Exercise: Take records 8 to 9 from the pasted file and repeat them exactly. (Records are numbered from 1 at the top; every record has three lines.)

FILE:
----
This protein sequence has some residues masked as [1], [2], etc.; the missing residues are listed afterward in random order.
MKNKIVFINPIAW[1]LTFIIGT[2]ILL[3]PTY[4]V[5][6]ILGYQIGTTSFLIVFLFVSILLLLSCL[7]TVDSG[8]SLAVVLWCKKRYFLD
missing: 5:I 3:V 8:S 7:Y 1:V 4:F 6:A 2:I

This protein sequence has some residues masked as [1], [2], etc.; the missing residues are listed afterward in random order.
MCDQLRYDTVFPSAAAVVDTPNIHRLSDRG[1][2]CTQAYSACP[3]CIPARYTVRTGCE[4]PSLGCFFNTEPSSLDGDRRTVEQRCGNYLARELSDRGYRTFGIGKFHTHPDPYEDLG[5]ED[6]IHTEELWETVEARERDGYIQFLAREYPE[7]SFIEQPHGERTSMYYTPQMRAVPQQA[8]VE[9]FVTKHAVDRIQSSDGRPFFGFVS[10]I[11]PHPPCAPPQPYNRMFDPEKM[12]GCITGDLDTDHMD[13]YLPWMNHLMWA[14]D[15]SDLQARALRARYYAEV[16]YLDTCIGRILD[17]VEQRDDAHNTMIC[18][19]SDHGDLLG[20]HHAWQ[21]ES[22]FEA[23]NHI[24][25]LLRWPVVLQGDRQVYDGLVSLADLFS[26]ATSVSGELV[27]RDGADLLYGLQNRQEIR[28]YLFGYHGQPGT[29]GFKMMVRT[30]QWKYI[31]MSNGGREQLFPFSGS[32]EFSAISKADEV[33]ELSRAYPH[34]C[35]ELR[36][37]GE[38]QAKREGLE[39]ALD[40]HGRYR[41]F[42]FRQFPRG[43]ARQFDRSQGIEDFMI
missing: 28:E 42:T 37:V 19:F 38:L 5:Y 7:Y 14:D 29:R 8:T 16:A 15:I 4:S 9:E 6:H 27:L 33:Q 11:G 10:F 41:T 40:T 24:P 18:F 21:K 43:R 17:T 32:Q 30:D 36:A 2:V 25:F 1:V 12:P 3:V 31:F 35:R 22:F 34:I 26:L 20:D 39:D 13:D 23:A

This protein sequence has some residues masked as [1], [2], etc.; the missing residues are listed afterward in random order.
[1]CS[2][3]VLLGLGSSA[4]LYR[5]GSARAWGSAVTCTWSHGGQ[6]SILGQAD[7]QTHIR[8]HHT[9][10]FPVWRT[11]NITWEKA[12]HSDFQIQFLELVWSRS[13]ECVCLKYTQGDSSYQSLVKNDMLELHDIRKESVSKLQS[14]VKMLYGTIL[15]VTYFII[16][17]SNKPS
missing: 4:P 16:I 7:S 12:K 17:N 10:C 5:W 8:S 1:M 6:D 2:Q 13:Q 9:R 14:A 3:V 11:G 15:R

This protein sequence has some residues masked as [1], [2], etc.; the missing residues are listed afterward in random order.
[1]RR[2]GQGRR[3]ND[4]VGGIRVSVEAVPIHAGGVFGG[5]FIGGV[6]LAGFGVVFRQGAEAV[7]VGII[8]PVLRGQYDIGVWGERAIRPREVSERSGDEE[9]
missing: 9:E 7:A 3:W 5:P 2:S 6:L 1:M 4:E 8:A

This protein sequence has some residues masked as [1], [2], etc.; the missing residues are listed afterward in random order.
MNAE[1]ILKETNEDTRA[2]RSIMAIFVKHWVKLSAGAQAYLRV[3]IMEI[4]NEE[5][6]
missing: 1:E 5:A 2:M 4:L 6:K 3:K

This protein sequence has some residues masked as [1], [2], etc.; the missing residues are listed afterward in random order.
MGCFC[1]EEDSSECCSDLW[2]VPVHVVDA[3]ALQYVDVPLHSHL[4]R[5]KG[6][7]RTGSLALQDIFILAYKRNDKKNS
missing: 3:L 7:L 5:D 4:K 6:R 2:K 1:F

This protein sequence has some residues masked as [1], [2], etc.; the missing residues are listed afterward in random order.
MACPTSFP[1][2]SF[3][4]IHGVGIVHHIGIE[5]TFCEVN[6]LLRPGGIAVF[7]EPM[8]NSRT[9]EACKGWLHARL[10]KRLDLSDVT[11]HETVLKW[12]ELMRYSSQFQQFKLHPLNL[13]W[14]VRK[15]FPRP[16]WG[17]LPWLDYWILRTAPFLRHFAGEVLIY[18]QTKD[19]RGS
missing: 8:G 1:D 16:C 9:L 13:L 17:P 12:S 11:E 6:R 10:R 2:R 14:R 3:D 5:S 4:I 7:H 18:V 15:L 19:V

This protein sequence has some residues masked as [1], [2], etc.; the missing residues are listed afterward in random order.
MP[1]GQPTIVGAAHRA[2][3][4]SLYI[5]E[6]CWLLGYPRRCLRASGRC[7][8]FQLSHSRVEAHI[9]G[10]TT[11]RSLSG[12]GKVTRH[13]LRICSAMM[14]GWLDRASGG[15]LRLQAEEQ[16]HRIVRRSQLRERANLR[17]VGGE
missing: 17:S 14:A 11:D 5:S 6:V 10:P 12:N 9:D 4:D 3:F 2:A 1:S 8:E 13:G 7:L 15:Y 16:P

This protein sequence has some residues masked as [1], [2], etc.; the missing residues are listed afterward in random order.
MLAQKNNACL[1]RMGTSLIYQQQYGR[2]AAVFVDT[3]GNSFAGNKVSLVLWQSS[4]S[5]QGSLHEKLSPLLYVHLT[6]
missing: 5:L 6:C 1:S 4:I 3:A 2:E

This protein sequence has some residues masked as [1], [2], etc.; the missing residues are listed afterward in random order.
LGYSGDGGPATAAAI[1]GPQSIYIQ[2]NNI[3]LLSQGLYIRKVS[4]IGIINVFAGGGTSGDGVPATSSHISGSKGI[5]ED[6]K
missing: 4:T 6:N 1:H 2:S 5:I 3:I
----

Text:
This protein sequence has some residues masked as [1], [2], etc.; the missing residues are listed afterward in random order.
MP[1]GQPTIVGAAHRA[2][3][4]SLYI[5]E[6]CWLLGYPRRCLRASGRC[7][8]FQLSHSRVEAHI[9]G[10]TT[11]RSLSG[12]GKVTRH[13]LRICSAMM[14]GWLDRASGG[15]LRLQAEEQ[16]HRIVRRSQLRERANLR[17]VGGE
missing: 17:S 14:A 11:D 5:S 6:V 10:P 12:N 9:D 4:D 3:F 2:A 1:S 8:E 13:G 7:L 15:Y 16:P

This protein sequence has some residues masked as [1], [2], etc.; the missing residues are listed afterward in random order.
MLAQKNNACL[1]RMGTSLIYQQQYGR[2]AAVFVDT[3]GNSFAGNKVSLVLWQSS[4]S[5]QGSLHEKLSPLLYVHLT[6]
missing: 5:L 6:C 1:S 4:I 3:A 2:E